<a href=";playlist=videoByUuids:uuids:a517b260-bb6b-48b9-87ac-8e2743a28ec5&#038;showPlaylist=true&#038;from=shared" target="_new" title="Future Vision Montage">Video: Future Vision Montage</a>

(video link)

C’mon, people; hurry up and build these awesome user interfaces! A keyboard and mouse can only do so much.


My share of the stimulus package

Now I can pretend to be on Wall Street, seizing untold riches with my filthy, Ponzi-scheme stained paws!

My share of the stimulus package

My share of the stimulus package

My share of the stimulus package

My share of the stimulus package

…or does this hyperinflationary currency from Zimbabwe’s crumbling economy portend the future of our own currency?

By the way… uh… is it just me, or is the typeface on the 10 trillion dollar banknote the same as the one used for Rock Band?

They really know how to party in Zimbabwe.

Simulated evolution parlor tricks

Here are some interesting tidbits of evolutionary computing to honor Darwin’s birthday yesterday:

Evolution of Mona Lisa

(youtube link)

Roger Alsing’s idea is to start with a random pile of polygons. Random mutations are applied to the polygons. The result is compared to the Mona Lisa source image, and mutations resulting in improvements are kept. Over many generations, the evolved image begins to resemble the Mona Lisa.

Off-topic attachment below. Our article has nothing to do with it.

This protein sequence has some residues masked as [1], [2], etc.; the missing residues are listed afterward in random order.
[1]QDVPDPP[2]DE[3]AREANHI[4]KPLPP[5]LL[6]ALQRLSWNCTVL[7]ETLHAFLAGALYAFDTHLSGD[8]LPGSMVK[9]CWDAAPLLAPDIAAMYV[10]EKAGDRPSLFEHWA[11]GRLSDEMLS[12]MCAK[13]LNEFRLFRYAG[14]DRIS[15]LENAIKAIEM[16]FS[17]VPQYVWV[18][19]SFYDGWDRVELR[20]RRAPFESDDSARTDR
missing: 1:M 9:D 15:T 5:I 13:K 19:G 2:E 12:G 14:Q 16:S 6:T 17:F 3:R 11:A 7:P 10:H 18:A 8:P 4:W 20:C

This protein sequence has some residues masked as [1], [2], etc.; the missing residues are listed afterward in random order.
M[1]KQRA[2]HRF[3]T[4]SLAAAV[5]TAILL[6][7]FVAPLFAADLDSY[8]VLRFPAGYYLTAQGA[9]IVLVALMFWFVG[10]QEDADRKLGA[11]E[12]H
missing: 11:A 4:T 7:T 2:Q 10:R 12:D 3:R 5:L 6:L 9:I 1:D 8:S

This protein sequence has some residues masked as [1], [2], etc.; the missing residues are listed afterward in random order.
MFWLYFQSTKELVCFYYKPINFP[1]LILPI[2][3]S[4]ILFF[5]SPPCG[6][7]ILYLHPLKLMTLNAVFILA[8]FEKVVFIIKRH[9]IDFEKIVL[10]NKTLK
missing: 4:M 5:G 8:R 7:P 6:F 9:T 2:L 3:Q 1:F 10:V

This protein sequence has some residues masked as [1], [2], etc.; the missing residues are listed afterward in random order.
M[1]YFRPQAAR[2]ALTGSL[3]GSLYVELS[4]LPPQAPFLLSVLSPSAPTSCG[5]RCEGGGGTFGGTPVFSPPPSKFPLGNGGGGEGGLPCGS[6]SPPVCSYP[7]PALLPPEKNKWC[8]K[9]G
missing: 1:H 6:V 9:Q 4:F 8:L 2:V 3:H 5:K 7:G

This particular application of genetic algorithms is very popular. See what many other people have tried.


This site evolves music by generating loops randomly from sounds and effects. Listeners to the site’s audio streams rank the results, and the genetic algorithm creates “baby loops” for the listeners to rank.

CSS Evolve

This site shows you variations of a web site’s cascading style sheets. You pick the best results, and their genetic algorithm breeds them to create new styles for the web site.


This is the new Pepsi logo:

This is evidence of the complete and utter insanity that went into the design of the new Pepsi logo by the Arnell Group, the advertising agency retained to re-brand Pepsi:

What a Michelangelean Da Vincian effort. And it only cost $1 million. Totally worth it if you want your brand to become the center of some bizarre fictional universe. A universe that is also inhabited by the Hoff:

Download the entire “Pepsi Gravitational Field” document here. And read some of the backstory here and here. (I am still wondering if this is some kind of elaborate hoax to make the Pepsi ad agency look like some bizarre combination of Scientology and Time Cube metaphysics.)

May your emotive forces shape the gestalt of your brand identity!

I wish my 401(k) was this much fun.

Every letter is powerful

A fun nugget from my new favorite blog, Futility Closet:

Show this bold Prussian that praises slaughter, slaughter brings rout. Teach this slaughter-lover his fall nears.

Grim, no? But remove the first letter of each word and the mood changes:

How his old Russian hat raises laughter — laughter rings out! Each, his laughter over, is all ears.

Check out Futility Closet for more fascinating curiosities tinted with language, math, science, antiquity, puzzles, and amusement. I especially enjoy The Random Item Button.

Wolves in sheep’s clothing